A year ahead of what’s considered the traditional start of congressional campaign season, top Democratic political action committees and super PACs spent $24 million in September, twice as much the top-spending Republican groups.
An analysis of spending reports submitted to the Federal Election Commission by both PACs and super PACs using the Sunlight Foundation’s Realtime Federal Campaign Finance tracker, show that seven of the top ten spending groups were left-leaning. At least two of these committees, organized to spend in federal elections, directed most of their September spending to a statewide race, helping Democrat Terry McAuliffe to a narrow victory in the Virginia gubernatorial election.
Planned Parenthood and DGA Action (a super PAC formed by the Democratic Governors’ Association) contributed $1 million each to McAuliffe, former chairman of the Democratic National Committee (DNC). The money Planned Parenthood spent on McAuliffe was actually logged as an in-kind contribution: The political action committee aired TV ads supporting McAuliffe.
In a race flooded with negative TV ads, McAuliffe narrowly beat his Republican opponent, Ken Cuccinelli, in part by zeroing in on Cuccinelli's opposition to abortion. McAuliffe's campaign ads and those of some of the groups backing him portrayed Cuccinelli as an opponent of contraception (a charge that the Republican denied and outside fact-checkers rated only partially true).
The Virginia governor’s race could be a precursor of next year's congressional midterm elections. Abortion rights groups certainly think that.
In a recent press release, NARAL Pro-Choice America cited the McAuliffe/Cuccinelli race as an example of how the group plans next year to paint anti-abortion candidates as anti-woman. NARAL President Illyse Hogue predicted that the GOP's anti-abortion platform will hurt the party's candidates next year.
“[B]eing anti-choice and proactively ramming through policies that endanger women’s health and economic freedom is a damaging platform for Republican party,” Hogue said.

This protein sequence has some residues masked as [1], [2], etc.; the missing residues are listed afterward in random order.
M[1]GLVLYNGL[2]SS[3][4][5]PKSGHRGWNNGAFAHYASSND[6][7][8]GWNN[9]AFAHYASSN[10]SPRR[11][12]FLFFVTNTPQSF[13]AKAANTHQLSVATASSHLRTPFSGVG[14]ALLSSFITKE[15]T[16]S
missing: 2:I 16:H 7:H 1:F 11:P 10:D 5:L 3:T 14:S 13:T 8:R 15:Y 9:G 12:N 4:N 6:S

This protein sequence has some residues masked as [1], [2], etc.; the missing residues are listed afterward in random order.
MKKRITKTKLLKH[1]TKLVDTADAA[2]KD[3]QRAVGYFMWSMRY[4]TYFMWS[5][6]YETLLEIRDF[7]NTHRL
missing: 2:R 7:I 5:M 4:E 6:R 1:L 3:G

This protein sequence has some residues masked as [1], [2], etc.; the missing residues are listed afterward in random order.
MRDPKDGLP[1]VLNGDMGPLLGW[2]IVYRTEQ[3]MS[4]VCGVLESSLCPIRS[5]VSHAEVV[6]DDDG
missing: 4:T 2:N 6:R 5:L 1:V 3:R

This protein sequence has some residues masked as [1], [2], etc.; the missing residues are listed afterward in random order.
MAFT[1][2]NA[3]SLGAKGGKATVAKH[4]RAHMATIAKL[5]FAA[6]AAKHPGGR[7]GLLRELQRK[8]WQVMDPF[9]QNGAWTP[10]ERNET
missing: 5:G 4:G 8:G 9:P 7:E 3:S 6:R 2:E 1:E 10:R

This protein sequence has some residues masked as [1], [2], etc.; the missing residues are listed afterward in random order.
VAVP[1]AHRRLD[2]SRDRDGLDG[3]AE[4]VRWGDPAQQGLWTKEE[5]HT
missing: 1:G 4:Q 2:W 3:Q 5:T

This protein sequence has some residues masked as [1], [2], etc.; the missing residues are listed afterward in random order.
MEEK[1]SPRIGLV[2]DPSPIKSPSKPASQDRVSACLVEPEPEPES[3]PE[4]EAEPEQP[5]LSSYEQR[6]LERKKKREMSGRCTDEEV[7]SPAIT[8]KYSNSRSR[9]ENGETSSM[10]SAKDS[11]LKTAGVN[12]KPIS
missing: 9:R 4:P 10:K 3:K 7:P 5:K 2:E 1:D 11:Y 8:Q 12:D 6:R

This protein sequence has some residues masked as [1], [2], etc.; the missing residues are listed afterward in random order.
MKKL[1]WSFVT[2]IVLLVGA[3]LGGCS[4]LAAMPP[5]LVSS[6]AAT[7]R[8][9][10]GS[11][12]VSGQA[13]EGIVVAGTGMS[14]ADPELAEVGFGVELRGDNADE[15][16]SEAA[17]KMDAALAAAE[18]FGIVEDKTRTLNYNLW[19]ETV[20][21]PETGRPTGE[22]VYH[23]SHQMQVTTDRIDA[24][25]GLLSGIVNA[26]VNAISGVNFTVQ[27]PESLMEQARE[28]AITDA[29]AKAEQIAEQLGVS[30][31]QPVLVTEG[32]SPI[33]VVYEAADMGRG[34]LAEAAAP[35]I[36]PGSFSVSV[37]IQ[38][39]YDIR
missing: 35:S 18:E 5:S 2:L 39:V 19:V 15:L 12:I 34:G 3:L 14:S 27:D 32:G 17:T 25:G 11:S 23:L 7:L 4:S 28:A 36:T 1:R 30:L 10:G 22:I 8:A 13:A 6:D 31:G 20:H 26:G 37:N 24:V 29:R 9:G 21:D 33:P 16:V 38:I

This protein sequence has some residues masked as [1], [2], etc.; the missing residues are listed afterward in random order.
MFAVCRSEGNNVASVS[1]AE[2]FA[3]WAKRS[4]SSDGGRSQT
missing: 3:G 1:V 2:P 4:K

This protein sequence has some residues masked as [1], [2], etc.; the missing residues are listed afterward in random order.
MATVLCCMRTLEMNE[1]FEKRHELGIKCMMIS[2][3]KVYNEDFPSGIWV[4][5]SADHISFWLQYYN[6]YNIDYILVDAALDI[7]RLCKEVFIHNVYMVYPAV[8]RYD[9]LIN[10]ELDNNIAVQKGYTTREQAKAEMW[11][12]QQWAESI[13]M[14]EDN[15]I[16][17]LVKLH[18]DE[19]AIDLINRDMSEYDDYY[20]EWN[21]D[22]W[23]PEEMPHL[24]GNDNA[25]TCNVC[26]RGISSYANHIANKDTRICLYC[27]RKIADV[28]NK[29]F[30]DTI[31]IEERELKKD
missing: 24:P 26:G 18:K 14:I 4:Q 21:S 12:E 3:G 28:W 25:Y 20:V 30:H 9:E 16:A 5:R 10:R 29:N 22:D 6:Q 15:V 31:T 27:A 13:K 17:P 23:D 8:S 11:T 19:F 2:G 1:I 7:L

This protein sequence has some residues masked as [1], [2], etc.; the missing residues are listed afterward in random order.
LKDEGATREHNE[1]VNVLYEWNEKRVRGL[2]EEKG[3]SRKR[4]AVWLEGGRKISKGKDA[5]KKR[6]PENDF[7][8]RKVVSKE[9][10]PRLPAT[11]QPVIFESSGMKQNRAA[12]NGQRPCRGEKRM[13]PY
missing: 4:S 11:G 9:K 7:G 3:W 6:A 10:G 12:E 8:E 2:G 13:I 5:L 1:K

Another pro-abortion rights PAC that made it into the top ten list of September spenders, Emily's List, spent close to $2 million during the month, mostly for what appears to be fundraising expenses.
|Committee||Spending 9/1/13-9/30/13||Filing Date|
|REPUBLICAN NATIONAL COMMITTEE||$8,411,426||10/20/13 17:05|
|DNC SERVICES CORPORATION/DEMOCRATIC NATIONAL COMMITTEE||$5,563,574||10/18/13 18:17|
|DEMOCRATIC CONGRESSIONAL CAMPAIGN COMMITTEE||$2,976,875||10/18/13 17:42|
|NATIONAL REPUBLICAN CONGRESSIONAL COMMITTEE||$2,291,777||10/20/13 20:44|
|EMILY'S LIST||$1,727,406||10/16/13 12:30|
|SENATE CONSERVATIVES FUND||$1,328,357||10/18/13 16:22|
|PLANNED PARENTHOOD VOTES||$1,131,937||10/18/13 14:28|
|DGA ACTION||$1,092,487||10/17/13 10:38|
|SEIU COPE (SERVICE EMPLOYEES INTERNATIONAL UNION COMMITTEE ON POLITICAL EDUCATION)||$1,042,234||10/18/13 20:25|
Emily's List and Planned Parenthood were numbers six and eight on the list of top ten spenders in September. Combined, the two single issue groups spent just under $4 million to help candidates that support abortion rights policies.
Emily’s List gave directly to at least 32 candidates during that month. The group’s biggest beneficiary in September: Alison Lundergan Grimes, a Democrat from Kentucky looking to unseat Republican Senate Leader Mitch McConnell. Emily's List gave her $16,000. ActBlue, a fundraising behemoth for the Democrats and September’s overall top spender, also gave Lundergan it’s biggest direct contribution at $380,000.
The Senate Conservatives Fund also aired ads critical of McConnell—who is facing a primary challenge from his right flank.
Records of those ad buys appeared on Sunlight's Political Ad Sleuth, which tracks political ad buys, but do not seem to have been reported to the FEC: Technically, they do not have to be at this stage of the campaign, which means that some of the amounts reported to the FEC understate what some groups are actually spending. The Senate Conservatives Fund ad buys in Kentucky cost more than $40,000, according to records filed with the Federal Communications Commission.
The remaining groups in the top ten list, such as the Republican National Committee, the Democratic Congressional Campaign Committee and ActBlue—a committee that acts as a conduit for contributions to liberal candidates—focused on contributing to candidates running next year.